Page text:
Can you imagine atheists demanding that everybody who needs something from local government first swearing they hate all religion and all gods are poo? No, me neither. Unfortunately when it's about Muslims, a combination of cultural imperialism, spineless socialist (no, not in American terms) politicians and people not caring enough about their society has made the Islamic equivalent of that a reality.

Also: The Dutch state recognizes and registers polygamy, even though this is banned in the Netherlands for it's misogyny and role in oppressing women. Not only that, but settlements on divorce, inheritance and such that have been ruled according to sharia law are also enforced despite violating Dutch law. The same for marriages with children: these are recognized and entered in the statistics, where the bureau of statistics erases them, and with that erases the problem.

Another well-known example is of course the existance of recognized sharia courts in Britain.

While I don't really have a problem with people following sharia in their own personal lives...

I think the idea of having courts in the UK/elsewhere that use sharia law to be a terrible idea.

When you move to a new country, you need to adhere to their laws. You can't just import yours! That would be a massive mind screw to the society you are TRYING to integrate into! If you come to Canada (let's say), you need to follow the Canadian laws. That's what you agree to when you immigrate here!

Plus, if I were to go to a country that uses sharia law as the standard, and I tried to implement non-sharia courts for anyone not born in that country...Yeah, I don't think they'd allow that. So...Why should we allow them to import their laws into our culture when they refuse to do the same?

Imperator_DK:
Well, it should allow for putting an end to any Islamic denomination where the theological dogma includes (re)establishment of "the caliphate", at least so far as they're politically involved. Not sure how I feel about denying such antidemocratic groups political involvement before they've actually done anything to violate the democratic process and/or law though. Freedom of Speech should be nigh-absolute on political issues, but I suppose that a firm and explicitly stated resolve to eventually commit illegality count as "attempt" on their part, and that they can hence reasonably be outlawed.

Just for comparison, to make it a little more clear, what if their firm and explicitly stated resolve to eventually commit illegality involved not changing the laws to something ridiculous, but rather flying planes into buildings? The FBI would be all over that in seconds.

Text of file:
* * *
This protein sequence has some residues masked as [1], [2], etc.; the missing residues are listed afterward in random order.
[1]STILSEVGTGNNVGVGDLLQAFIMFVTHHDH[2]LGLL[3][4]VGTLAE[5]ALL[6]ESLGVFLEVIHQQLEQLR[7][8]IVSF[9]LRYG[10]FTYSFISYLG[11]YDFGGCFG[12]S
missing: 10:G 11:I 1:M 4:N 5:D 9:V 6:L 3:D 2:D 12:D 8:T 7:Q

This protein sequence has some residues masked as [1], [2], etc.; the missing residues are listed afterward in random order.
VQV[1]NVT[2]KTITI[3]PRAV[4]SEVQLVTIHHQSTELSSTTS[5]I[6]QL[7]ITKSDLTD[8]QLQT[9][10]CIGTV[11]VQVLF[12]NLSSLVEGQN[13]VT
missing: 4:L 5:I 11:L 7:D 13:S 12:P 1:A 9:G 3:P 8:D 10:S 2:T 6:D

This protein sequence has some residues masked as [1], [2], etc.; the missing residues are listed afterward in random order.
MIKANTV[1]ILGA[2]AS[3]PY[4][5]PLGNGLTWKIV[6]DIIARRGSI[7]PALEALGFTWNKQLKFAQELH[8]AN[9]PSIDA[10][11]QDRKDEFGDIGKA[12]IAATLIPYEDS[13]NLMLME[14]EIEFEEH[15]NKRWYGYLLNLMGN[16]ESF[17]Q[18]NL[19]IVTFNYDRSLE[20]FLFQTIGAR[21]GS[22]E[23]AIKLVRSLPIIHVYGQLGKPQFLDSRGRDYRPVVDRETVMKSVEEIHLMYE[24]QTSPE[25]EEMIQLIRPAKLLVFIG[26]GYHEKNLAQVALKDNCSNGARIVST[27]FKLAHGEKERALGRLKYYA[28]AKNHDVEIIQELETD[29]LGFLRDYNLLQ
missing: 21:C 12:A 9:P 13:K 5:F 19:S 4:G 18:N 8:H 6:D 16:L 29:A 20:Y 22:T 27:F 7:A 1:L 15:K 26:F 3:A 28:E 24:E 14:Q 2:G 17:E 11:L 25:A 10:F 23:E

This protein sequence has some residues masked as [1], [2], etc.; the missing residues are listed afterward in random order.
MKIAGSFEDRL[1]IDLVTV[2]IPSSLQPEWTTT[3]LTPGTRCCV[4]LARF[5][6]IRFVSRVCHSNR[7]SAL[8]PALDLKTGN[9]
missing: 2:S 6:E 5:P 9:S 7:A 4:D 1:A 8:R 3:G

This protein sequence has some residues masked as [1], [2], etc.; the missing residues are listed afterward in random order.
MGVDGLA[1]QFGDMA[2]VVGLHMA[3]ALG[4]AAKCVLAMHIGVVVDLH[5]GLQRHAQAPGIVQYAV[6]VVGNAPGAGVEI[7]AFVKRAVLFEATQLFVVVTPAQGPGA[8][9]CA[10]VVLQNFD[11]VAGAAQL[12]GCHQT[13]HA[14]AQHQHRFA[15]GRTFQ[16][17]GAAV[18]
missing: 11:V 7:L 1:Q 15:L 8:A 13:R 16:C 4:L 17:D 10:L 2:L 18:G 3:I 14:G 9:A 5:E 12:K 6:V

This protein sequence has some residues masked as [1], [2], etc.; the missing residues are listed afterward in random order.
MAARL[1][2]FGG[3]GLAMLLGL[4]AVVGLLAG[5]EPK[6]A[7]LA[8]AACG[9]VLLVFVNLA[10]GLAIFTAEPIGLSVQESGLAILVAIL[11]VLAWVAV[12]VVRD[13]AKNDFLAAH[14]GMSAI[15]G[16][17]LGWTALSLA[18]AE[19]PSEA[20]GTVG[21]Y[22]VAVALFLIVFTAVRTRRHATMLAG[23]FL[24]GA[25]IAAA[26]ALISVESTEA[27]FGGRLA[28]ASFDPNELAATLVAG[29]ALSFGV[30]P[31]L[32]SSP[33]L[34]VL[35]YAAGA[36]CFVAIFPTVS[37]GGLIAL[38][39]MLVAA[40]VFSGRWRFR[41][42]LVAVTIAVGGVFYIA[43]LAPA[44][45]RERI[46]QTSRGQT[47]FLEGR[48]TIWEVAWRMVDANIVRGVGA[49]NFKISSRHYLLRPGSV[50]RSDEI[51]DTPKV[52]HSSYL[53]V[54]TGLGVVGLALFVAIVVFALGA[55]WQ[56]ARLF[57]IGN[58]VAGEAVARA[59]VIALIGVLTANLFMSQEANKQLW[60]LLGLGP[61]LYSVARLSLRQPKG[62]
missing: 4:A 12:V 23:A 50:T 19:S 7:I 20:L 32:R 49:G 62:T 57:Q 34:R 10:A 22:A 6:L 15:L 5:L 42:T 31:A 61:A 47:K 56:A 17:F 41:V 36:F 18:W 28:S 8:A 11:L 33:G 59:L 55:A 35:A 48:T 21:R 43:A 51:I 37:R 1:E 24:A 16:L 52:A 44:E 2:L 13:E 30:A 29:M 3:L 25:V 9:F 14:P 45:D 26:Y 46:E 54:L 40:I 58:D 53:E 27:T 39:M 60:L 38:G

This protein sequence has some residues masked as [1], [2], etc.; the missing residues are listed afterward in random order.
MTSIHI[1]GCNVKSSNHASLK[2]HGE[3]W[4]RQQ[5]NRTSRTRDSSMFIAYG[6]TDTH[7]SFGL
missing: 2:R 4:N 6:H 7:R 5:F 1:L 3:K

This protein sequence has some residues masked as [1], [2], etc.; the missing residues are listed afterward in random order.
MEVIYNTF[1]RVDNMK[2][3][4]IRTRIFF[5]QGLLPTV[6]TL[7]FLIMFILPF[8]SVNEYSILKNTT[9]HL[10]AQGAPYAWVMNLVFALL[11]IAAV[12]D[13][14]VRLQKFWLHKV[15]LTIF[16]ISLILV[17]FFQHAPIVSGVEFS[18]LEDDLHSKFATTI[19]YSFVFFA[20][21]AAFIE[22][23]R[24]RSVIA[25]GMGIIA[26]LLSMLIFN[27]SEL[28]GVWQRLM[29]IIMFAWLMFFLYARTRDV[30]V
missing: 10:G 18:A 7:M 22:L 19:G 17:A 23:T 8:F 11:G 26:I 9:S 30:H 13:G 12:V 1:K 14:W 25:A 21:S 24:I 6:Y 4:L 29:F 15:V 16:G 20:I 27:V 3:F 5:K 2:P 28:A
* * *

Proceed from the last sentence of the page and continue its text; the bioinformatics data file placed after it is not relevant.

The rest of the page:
Stagnant:
It's a ridiculous premise, simply because that doesn't represent what these terms mean to these people. I recognize that at some point we need to ask ourselves, "What does it even mean to belong to religion X", but you're framing it all wrong.

This is on a tangent, but that is a very good question. I'm not asking you specifically, but rather putting it out to the ether, how many rules and beliefs can a person cut away from the official stance of their religion before they cease to be of that religion? How much cherry picking is too much?

LetalisK:

Stagnant:
It's a ridiculous premise, simply because that doesn't represent what these terms mean to these people. I recognize that at some point we need to ask ourselves, "What does it even mean to belong to religion X", but you're framing it all wrong.

This is on a tangent, but that is a very good question. I'm not asking you specifically, but rather putting it out to the ether, how many rules and beliefs can a person cut away from the official stance of their religion before they cease to be of that religion? How much cherry picking is too much?

I'm gonna put that in the OP! Thank you for your contribution.

Stagnant:
...
Just for comparison, to make it a little more clear, what if their firm and explicitly stated resolve to eventually commit illegality involved not changing the laws to something ridiculous, but rather flying planes into buildings? The FBI would be all over that in seconds.

Changing the laws into something ridiculous isn't illegal though, as long as you go through the properly proscribed democratic way of doing so. So if these guys wanted to introduce Sharia law by gaining a democratic majority in parliament, resign from the convention, and properly pass Sharia laws, then they're playing on the right side of the fence of legality, and shouldn't be outlawed.

Only when they're determined to (eventually) not follow proper procedures can they reasonably be banned.

Imperator_DK:

Stagnant:
...
Just for comparison, to make it a little more clear, what if their firm and explicitly stated resolve to eventually commit illegality involved not changing the laws to something ridiculous, but rather flying planes into buildings? The FBI would be all over that in seconds.

Changing the laws into something ridiculous isn't illegal though, as long as you go through the properly proscribed democratic way of doing so. So if these guys wanted to introduce Sharia law by gaining a democratic majority in parliament, resign from the convention, and properly pass Sharia laws, then they're playing on the right side of the fence of legality, and shouldn't be outlawed.